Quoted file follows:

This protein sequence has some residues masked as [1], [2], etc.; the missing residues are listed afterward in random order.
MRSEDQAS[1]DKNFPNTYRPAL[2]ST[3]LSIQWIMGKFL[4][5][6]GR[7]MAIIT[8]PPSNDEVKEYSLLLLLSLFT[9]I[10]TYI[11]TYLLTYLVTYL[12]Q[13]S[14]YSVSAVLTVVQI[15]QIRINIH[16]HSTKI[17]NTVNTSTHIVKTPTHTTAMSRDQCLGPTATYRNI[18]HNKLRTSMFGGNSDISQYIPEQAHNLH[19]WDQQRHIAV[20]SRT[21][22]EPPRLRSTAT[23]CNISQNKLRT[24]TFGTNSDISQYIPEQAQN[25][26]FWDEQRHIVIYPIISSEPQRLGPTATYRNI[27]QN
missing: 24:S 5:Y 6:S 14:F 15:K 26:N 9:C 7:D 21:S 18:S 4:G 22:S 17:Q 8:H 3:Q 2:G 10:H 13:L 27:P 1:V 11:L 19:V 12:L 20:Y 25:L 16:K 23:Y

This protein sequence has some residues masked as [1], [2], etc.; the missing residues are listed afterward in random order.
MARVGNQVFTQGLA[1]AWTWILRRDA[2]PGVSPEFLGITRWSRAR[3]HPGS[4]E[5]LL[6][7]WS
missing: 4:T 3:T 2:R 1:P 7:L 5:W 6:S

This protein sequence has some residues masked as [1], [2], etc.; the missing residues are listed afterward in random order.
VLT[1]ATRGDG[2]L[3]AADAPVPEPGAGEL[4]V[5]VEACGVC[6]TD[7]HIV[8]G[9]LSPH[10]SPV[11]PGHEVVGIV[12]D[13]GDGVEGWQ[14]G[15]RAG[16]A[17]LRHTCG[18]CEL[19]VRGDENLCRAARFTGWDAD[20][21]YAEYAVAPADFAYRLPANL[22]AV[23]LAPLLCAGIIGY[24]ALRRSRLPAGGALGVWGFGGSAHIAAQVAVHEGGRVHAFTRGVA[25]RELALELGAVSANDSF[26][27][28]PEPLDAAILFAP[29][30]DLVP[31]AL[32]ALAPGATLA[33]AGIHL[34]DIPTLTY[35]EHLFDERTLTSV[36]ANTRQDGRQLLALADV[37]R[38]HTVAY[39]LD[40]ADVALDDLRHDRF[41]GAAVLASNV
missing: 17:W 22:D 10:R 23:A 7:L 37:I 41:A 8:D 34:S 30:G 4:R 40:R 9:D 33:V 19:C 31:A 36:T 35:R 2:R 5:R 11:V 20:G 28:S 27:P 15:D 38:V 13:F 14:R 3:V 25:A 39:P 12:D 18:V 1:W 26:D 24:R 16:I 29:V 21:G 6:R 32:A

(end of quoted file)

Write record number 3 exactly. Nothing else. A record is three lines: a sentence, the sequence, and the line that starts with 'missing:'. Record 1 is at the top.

This protein sequence has some residues masked as [1], [2], etc.; the missing residues are listed afterward in random order.
VLT[1]ATRGDG[2]L[3]AADAPVPEPGAGEL[4]V[5]VEACGVC[6]TD[7]HIV[8]G[9]LSPH[10]SPV[11]PGHEVVGIV[12]D[13]GDGVEGWQ[14]G[15]RAG[16]A[17]LRHTCG[18]CEL[19]VRGDENLCRAARFTGWDAD[20][21]YAEYAVAPADFAYRLPANL[22]AV[23]LAPLLCAGIIGY[24]ALRRSRLPAGGALGVWGFGGSAHIAAQVAVHEGGRVHAFTRGVA[25]RELALELGAVSANDSF[26][27][28]PEPLDAAILFAP[29][30]DLVP[31]AL[32]ALAPGATLA[33]AGIHL[34]DIPTLTY[35]EHLFDERTLTSV[36]ANTRQDGRQLLALADV[37]R[38]HTVAY[39]LD[40]ADVALDDLRHDRF[41]GAAVLASNV
missing: 17:W 22:D 10:R 23:A 7:L 37:I 41:A 8:D 34:S 30:G 4:R 40:R 9:D 33:V 19:C 31:A 36:T 35:R 2:R 5:R 11:V 20:G 28:S 27:P 15:D 38:V 13:F 14:R 3:V 25:A 39:P 12:D 18:V 1:W 26:D 24:R 16:I 29:V 21:G 6:R 32:A